Interesting Facts about the De Hoffnung – English Translation
Stan Hugill tells, us that this shanty (De Hoffnung – English Translation – is translated version which was real shanty), was popular aboard a German four-masted barque, He was shipped in called “Gustav”, hailing from Bremen. The first time Stan Hugill heard this version from Ossie Ziemer, young seamen from the Fresian Islands, would often raise it at t’gallant halyards. To raise up this yard, it was always sung, long haul type halyard shanty(slower tempo), due to the huge weight of the yard.
This song was very popular in English and American Ships. It was probably, in the nineties of the XIX century of the most-used halyard shanty of them all. Even the Germans and Scandinavians popularized versions in their own tongues. This song was sung as a halyard shanty.
The song will be reconstructed by myself as the halyard shanty.
The source of this sea shanty
The music: “Shanties from the Seven Seas” by Stan Hugill (1st ed p 97).
The lyrics: “Shanties from the Seven Seas” by Stan Hugill (1st ed p 105).
The Record of the De Hoffnung – English Translation
Here is the English translation by Ingo Scharf. It is also possible that the song has never been sung at sea, and Hugill just posts a translation of a German song, whatever, in My opinion, this beautiful translation deserves to use it. And even feel proud of the possibility I will be the first person to sing this text.
“Shanties from the Seven Seas” by Stan Hugill (1st ed: p 105).
You also can find this record on my YouTube channel here or directly listen below. Additionally, if you want to share your opinion about the record or share your opinion you can do it in my Facebook forum here, or leave a comment at the bottom of this blog article.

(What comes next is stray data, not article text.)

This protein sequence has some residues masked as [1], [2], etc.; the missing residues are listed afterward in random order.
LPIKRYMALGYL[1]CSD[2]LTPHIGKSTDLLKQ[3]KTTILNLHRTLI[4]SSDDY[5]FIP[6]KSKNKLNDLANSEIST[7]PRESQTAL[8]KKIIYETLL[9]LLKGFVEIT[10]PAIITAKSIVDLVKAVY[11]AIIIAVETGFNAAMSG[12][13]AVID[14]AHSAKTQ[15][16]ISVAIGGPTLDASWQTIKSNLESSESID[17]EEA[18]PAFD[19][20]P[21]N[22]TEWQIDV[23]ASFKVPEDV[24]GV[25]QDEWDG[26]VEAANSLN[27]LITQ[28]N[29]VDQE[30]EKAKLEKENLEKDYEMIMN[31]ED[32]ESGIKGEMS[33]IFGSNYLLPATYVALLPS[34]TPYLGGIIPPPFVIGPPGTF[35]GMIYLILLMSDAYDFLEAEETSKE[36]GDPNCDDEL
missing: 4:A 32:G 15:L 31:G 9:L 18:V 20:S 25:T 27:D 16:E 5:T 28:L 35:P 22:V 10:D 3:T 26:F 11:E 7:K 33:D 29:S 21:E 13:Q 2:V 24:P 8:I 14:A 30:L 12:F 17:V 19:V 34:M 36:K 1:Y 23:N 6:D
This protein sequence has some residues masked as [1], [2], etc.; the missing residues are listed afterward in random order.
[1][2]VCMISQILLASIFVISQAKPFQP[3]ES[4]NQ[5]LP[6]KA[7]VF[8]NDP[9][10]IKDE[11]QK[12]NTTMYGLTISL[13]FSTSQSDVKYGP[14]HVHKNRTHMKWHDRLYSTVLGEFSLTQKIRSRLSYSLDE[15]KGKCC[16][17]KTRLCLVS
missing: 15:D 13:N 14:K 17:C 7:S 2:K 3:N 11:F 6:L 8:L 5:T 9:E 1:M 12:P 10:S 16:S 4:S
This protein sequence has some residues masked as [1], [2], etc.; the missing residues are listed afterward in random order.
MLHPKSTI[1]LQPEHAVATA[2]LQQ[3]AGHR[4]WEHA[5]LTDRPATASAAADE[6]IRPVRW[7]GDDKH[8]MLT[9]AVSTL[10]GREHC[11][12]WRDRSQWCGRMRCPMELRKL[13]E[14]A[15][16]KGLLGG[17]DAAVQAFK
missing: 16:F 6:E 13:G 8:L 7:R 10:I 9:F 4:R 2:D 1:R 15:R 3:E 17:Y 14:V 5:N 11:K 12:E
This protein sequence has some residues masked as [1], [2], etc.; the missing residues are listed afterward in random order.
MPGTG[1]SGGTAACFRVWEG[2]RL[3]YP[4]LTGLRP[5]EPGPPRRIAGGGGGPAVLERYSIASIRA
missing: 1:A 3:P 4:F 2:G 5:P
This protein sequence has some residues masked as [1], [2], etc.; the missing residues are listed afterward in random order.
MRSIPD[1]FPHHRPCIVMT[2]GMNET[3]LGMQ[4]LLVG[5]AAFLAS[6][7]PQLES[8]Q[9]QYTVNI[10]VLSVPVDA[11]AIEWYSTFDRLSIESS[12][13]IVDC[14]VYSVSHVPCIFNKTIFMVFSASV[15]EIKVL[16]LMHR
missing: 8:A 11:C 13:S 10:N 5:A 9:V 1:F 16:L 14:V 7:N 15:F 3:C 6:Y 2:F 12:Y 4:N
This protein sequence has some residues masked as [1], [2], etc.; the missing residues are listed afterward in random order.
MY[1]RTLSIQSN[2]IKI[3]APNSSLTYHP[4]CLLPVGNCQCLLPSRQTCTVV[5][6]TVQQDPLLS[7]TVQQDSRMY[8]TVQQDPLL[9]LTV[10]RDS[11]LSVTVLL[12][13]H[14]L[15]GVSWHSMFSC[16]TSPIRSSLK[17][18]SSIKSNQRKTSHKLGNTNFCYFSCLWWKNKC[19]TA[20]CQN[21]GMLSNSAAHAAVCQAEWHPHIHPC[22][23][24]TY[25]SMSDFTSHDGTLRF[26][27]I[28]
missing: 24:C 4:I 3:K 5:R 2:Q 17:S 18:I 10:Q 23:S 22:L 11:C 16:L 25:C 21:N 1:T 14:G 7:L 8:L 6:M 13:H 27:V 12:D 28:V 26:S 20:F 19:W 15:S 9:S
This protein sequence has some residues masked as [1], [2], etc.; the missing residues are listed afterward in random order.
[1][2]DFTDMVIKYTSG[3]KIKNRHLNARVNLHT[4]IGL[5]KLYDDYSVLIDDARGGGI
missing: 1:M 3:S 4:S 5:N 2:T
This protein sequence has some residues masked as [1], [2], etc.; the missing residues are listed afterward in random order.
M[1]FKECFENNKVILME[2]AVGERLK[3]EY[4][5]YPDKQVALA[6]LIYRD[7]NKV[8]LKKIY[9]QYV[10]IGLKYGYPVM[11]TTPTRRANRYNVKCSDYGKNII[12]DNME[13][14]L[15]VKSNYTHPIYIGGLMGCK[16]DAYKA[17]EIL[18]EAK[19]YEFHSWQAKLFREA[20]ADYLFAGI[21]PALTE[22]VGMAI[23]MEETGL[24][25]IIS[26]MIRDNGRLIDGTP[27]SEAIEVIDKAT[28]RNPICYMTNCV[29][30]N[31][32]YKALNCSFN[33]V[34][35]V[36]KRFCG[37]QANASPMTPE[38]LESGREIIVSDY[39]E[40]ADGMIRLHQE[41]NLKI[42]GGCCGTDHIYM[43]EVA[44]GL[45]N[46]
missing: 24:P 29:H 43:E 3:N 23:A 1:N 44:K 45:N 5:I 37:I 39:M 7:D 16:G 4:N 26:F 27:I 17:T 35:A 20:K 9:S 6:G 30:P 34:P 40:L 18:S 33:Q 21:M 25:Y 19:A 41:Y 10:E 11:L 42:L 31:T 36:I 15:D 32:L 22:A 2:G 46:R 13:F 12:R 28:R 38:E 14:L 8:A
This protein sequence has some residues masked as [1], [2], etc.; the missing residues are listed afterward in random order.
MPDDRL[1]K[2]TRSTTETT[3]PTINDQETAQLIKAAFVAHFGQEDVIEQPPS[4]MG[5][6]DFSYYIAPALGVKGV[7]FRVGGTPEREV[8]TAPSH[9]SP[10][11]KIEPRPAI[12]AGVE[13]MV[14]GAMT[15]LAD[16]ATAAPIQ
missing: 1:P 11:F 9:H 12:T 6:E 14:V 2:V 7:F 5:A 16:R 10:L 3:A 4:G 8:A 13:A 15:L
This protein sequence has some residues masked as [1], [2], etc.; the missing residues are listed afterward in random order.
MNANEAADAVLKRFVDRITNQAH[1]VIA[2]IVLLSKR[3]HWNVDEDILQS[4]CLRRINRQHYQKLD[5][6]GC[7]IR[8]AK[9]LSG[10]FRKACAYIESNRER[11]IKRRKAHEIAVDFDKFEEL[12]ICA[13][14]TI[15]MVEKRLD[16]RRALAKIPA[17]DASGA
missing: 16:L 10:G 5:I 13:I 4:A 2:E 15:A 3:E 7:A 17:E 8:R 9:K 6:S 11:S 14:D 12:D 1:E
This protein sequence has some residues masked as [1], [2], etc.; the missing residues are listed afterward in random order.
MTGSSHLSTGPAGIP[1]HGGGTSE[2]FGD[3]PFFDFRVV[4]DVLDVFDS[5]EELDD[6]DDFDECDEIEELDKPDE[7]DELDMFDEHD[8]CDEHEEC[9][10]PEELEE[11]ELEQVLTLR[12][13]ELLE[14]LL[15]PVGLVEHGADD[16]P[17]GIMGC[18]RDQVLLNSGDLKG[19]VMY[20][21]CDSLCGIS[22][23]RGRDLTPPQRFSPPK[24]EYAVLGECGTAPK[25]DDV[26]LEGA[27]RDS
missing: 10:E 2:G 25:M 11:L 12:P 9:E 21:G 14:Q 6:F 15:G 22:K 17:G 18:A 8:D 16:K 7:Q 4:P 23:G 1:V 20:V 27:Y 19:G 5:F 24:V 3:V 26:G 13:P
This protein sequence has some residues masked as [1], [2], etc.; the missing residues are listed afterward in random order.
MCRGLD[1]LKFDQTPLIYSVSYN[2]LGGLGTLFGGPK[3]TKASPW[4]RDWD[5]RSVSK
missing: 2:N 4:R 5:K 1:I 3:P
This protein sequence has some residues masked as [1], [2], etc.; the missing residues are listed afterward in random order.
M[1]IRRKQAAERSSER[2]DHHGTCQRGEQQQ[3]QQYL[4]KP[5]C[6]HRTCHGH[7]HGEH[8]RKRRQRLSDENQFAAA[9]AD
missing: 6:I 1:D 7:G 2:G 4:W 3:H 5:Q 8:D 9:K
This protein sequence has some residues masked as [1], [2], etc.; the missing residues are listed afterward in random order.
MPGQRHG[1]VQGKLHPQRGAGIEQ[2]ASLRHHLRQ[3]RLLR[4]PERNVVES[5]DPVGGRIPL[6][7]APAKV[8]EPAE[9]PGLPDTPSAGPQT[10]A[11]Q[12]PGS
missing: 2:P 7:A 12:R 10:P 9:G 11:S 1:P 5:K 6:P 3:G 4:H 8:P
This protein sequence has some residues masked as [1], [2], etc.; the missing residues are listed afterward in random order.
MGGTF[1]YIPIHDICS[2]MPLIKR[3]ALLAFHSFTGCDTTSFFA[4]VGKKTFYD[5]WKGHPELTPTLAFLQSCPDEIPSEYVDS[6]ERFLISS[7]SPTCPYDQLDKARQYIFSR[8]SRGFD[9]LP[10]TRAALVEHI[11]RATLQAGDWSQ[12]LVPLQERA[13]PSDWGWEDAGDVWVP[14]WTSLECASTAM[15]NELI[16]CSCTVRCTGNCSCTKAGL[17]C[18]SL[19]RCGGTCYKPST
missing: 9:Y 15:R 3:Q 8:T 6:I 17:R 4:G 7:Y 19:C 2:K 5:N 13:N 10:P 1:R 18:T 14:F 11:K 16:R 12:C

The full lyrics
De Hoffnung – English Translation
De Hoffnung was a hundreed days under way,
– to my way, hay, hoday.
She sailed from Hamburg to Valapariso.
– a long time ago.
* 2 *
She sailed good and she sailed hard,
She had such a fine and costly cargo.
* 3 *
And as the Old Man swore and cursed,
The Devil came climbing over the rail.
* 4 *
If you bring me to the Channel in ten days time,
Surely as you stink you will get my soul.
* 5 *
The old hulk at last went nineteen knots,
THe Devil had the skysails set.
* 6 *
And when she came to the channel to anchor,
Then said the Devil, ‘Give me your soul.’
* 7 *
Then said the Old Man, ‘Take your time,
We have to anchor by Cape St. Patric”.
* 8 *
The Devil now was more than overjoyed,
He ran up the fo’c’sle-head to let go the anchor.
* 9 *
The old carpenter was greatly pleased,
He had spliced the Devil’s backside to the anchor.
* 10 *
And as the anchor went down to the ground,
The Devil went with it–the dirty big hound!